Old Bailey Proceedings Online (www.oldbaileyonline.org, version 6.0, 25 October 2014), Ordinary of Newgate's Account, November 1715 (OA17151102).

Ordinary's Account, 2nd November 1715.

THE Ordinary of NEWGATE HIS ACCOUNT OF

The Behaviour, Confessions, and Last Speeches of the Malefactors that were Executed at TYBURN on Wednesday the 2d of November, 1715.

AT the General Sessions held at Justice-Hall in the Old-Baily, on Wednesday, Thursday, Friday, and Saturday, the 12th, 13th, 14th, and 15th, and adjourn'd to Tuesday the 18th of October, 1715, Seventeen Persons (as I mention'd in my Paper of Friday last) were found Guilty; viz. Three of High-Treason, and the rest of diverse other Capital Crimes, and did accordingly receive Sentence of Death. Of these Persons, the Three for High-Treason being Executed on that Day, viz. Friday the 28th of October, of whom an Account has been already given, (to which I refer the Reader) Three Women among the other Malefactors, repriev'd for their Pregnancy, and Four of the Men by HIS MAJESTY'S gracious Mercy (which I wish they may duly and daily improve) the other Seven were order'd for Execution on Monday last, but respited to this Day.

While they lay under this Condemnation, I constantly attended them twice every Day, and gave them such Instructions and Admonitions, as I thought proper for their respective ilities and Circumstances.

On the two LORD'S Days, the 16th and 23d of October, I preach'd publickly to them (both in the Forenoon and Afternoon) in the Chapel of Newgate. The Matter of those Sermons having been shew'd in my last Paper, I shall here give an Account only of these I preach'd to them on the last Lord's Day, upon this Text; 2 Cor. 5. 10. For me must all

appear before the Judgment-Seat of CHRIST, that every One may receive the Things done in his Body, according to that he has done, whether it be Good or Bad.

After I had explain'd this Text in general, I shew'd in particular,

I. The Necessity and Infallibility of a future Judgment.

II. The Strictness and Equity of that Judgment.

III. and lastly, The Use we ought to make of this Doctrine in the Text, which is, That we should lead a Holy Life; and when me have done otherwise, heartily repent, and earnestly sue at the Throne of Grace for GOD'S Pardon, before we are call'd to the Bar of His Justice.

On these I enlarg'd, and concluded all with suitable Exhortations to the condemn'd, who (for the most part) seem'd, as it well became them, to be affected with what was deliver'd to them: The respective Account of whose past Lives and present Dispositions, here follows.

1. John Fair, condemn'd for breaking open the House of Mr. Ralph Moreton, and stealing thence Five pound-weight of Dy'd Silk, and the like quantity of raw Silk, a Silk-Gown, and other Goods, on the 17th of May 1712. He said, he was 19 years of age, born at Leeds in Yorkshire; That when but 12 years old, he came up to London, and liv'd with his Father-in-Law, a Brewer's Servant: That at first he went to School; then was put out to One that made flower'd Stuff, and afterwards bound Apprentice to a Silk-Weaver in Spittlefields: That when he had serv'd about four Years, his Master dying, his Father-in-Law took him in again, and imploy'd him in his own Business. He deny'd the Fact for which he was condemn'd, but own'd he had been a vicious Liver, much addicted to Swearing, Drinking, &c. which he pray'd GOD would forgive him. I found him of a very rough and stubborn Disposition, but that was abated by the approach of Death.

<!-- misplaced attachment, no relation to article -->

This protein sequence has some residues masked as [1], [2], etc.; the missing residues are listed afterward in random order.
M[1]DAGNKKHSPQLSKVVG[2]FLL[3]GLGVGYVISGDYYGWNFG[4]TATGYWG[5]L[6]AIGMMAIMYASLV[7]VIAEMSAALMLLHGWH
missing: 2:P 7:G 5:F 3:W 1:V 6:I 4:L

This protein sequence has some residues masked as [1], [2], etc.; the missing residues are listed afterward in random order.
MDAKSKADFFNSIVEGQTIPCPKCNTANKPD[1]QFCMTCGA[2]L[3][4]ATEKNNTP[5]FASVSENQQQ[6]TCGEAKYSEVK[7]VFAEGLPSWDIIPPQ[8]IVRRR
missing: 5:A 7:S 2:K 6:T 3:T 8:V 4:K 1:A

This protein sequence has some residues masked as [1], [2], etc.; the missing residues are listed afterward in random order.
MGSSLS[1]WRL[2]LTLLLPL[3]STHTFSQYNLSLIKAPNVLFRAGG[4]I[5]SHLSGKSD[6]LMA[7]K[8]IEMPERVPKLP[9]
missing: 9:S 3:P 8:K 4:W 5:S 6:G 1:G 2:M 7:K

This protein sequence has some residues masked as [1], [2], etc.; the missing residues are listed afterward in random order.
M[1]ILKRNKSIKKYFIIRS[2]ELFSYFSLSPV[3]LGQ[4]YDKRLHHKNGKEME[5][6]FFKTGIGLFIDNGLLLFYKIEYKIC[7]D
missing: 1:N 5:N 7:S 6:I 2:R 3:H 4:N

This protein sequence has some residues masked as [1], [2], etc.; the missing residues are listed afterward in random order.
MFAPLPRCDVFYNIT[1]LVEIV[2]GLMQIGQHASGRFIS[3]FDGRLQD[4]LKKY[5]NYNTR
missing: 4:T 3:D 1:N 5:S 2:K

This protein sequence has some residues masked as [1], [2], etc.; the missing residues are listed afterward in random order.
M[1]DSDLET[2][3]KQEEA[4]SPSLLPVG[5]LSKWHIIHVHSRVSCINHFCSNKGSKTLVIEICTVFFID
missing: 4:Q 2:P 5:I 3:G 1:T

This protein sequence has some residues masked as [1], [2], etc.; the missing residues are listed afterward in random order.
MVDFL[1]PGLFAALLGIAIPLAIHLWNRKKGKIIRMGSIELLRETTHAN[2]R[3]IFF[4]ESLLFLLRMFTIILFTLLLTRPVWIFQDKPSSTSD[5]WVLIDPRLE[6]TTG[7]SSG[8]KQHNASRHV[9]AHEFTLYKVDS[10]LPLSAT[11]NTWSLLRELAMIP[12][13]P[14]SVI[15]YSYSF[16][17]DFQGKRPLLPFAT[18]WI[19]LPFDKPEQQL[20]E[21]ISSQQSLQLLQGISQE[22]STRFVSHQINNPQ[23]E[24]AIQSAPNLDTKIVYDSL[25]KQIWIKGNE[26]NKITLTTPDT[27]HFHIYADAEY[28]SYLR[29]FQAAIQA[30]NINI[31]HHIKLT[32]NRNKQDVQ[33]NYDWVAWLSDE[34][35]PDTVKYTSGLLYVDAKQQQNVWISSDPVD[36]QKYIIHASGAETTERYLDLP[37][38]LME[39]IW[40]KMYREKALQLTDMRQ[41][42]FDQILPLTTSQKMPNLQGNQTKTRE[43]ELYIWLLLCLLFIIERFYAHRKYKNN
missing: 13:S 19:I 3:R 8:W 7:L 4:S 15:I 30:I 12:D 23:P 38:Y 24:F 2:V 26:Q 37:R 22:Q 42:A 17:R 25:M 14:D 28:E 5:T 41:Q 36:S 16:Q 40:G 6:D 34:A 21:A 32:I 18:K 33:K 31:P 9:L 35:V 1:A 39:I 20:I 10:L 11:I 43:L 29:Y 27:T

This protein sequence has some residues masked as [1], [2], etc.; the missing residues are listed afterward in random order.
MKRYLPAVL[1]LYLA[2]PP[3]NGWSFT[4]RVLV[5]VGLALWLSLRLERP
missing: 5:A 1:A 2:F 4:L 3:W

2. Edward Shaw, condemn'd for breaking the House of Mr. James Stiff, and taking thence a Callico-Quilt and other Goods, in the Year 1712. He said, he was about 20 years of age, born in the Parish of St. Mary in Whitechapel: That he had serv'd an Apprentiship of 7 years with a Cane-chair-maker in St. Paul's Church-yard: That when his Time was out he work'd Journey-work, and then becoming acquainted

with John Keen alias Cane, (the Evidence against him) he was by him enticed into that wicked Course of Life which brought him to this shameful Death. He would fain have made me believe he was not guilty of the Fact which he now stood condemn'd for, and that he never did an ill thing in his Life; but I convinc'd him of the contrary, putting him in mind, That in January 1713/1714 he was convicted of a Felony, and burnt in the Hand for it. Then he confess'd this was true, and acknowledg'd also at the same time (tho' he denied it but just before) that he had done many unjust things, which it was not in his power to make amends for, but pray'd God and those he had wrong'd would forgive him. He confess'd likewise, That he had been a great Swearer, a Profaner of the Lord's Day, and a very wicked Liver; and, That being ignorant in Matters of Religion, (for he could not so much as read, and scarce knew the Lord's Prayer) he never minded any Religious Duties; the neglect of which, he now found, was the Cause of his Ruin.

3. John Evans, condemn'd for breaking the House of Mr. Peter Barker, and stealing thence 18 China Dishes, 6 China Cups, 2 Silver-Salts, 8 Silver Spoons, and other Goods, on the 25th of August last: Also for stealing 7 Holland Aprons, 2 pair of Stockings, some Caps, and other things, from Mr. John White, on the 3d of October last He said, he was about 20 years of age, born in the Parish of St. Thomas in Southwark, where he serv'd his Apprentiship with an Uncle of his, a Brasier : That when he was out of his Time, he set up for himself, and kept a Shop in the Parish of St. Giles Cripplegate; and, That he never did an ill Thing. Yet upon my putting him in mind, that (under the Name of John Highcroft) he was try'd for stealing 18 quarts of Brandy, Tobacco, and other things, in October 1713; he said, he remember'd it, and had been sufficiently punisht for it, being burnt in the Hand and sent for two Years to the Bridewell in Clerkenwell, but made his escape out of it above a Twelvemonth before his Time was out. He own'd he was Guilty of that Fact, tho' he would not say the same of this he now stood condemn'd for.